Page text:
Peter Sagan defied the curse of the rainbow jersey this year, in winning the Tour of Flanders, the green jersey, three Tour stages and a whole load of other big races, and so, he probably didn't reason, why not take that jersey for another spin next year. He has custody of it for 2017, thanks to a fast sprint at the end of a tough race.
Rather than the parades to the line that this week's races have been, pressure was put on from very early on, Belgium and Norway forcing a split with 180 kilometres left. Given how early in the race it was, and how suddenly the split was formed, it is hardly surprising that some of the favourites missed out on reaching the first echelon. Notable among them were Dylan Groenewegen, Caleb Ewan, Fernando Gaviria and — most shockingly and importantly — all three leaders of the German team, André Greipel, Marcel Kittel and John Degenkolb. (Degenkolb made it in, but punctured).Those that made it in, including Alexander Kristoff, Mark Cavendish, Sagan — the last man to make it, according to the man himself, — almost all the Belgian team, including Tom Boonen and Greg Van Avermaet, Sam Bennett and Michael Matthews, all did their share of the work in establishing a gap for the 24-strong group. They formed a lead of around a minute on the increasingly frustrated German-led second group, and quickly hunted down the early break of Nic Dougall, Ryan Roth, Natnael Berhane, Anass Ait El Abda, Brayan Ramirez, Sergey Lagkuti and Rene Corella.
It was mainly Guarnieri and Bennati of Italy and Keukeleire, Stuyven and Naesen of Belgium who did the work in pulling the group clear, and there was more drama to be found in the second group during the middle of the race. A top favourite for the race, Fernando Gaviria, dislocated his shoulder after being bumped into by a crashing Luke Durbridge, while John Degenkolb kept making half-hearted attempts at attacking while being policed by Jens Debusschere. Up front, the group lost Sam Bennett, who seemingly had problems with the hand he injured in the Tour de France, and Magnus Cort, who had a disastrous puncture.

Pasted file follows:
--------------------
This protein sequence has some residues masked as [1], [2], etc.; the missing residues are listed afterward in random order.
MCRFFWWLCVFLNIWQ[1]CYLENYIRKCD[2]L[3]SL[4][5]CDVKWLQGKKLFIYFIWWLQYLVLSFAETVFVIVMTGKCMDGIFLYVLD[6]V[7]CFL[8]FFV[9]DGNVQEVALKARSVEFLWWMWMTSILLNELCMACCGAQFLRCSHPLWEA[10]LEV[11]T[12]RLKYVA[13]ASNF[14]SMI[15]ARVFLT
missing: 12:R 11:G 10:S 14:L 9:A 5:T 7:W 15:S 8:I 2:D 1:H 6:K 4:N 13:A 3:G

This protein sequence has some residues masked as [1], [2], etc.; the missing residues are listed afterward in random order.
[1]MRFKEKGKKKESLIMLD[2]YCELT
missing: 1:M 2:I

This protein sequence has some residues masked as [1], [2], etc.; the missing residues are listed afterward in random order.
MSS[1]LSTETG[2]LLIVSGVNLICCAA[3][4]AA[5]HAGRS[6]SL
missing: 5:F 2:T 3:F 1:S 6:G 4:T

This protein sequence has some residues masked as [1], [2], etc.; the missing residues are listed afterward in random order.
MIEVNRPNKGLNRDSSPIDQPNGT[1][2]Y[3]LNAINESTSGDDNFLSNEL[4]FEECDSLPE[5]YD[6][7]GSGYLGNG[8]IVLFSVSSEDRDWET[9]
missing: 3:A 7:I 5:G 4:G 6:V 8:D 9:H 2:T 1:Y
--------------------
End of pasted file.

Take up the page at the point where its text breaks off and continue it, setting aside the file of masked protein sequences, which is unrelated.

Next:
As the race reached The Pearl circuit, it was still Italy and Belgium pulling the group, both seemingly aiming for a sprint they looked unlikely to win. Kittel, Degenkolb and Greipel were still giving it everything, but the gap inexorably grew until they gave up, with the former two abandoning. That removed all doubt that the front group would contest the finish.
Once they got to contesting it, as the finish line was crossed for the penultimate time, there still had been no attacks since the group was forged four hours previously, and that situation remained until Stuyven, Naesen and Bennati were all dropped in quick succession. The pace slowed, only infinitesimally, but it allowed an attack from Niki Terpstra, but he and companion Van Avermaet could only handle the pace for seconds, and stopped their efforts immediately. The only man who even looked for a second like preventing the sprint was Tom Leezer, who attacked in the final few kilometres. The Norwegian Korsaede brought him back in the last kilometre however, just in time for the favourites to sprint it out.
No one could be said to have launched the sprint, as Boonen, Nizzolo and Matthews all spread out over the road at the same time, but Cavendish and Sagan were not far behind, Sagan squeezing through a gap on the right-hand side of the road, and Cavendish losing his leadout and having to pause as he squeezed past Matthews. That proved the difference, as Sagan crossed the line, arms in the air, to retain his rainbow jersey. Everyone on the podium has worn the rainbow jersey — the results sheets all read:
(Karim Jaafar, AFP/Getty Images)
|6.||NOR||Edvald Boasson Hagen||"|
|10.||BEL||Greg Van Avermaet||"|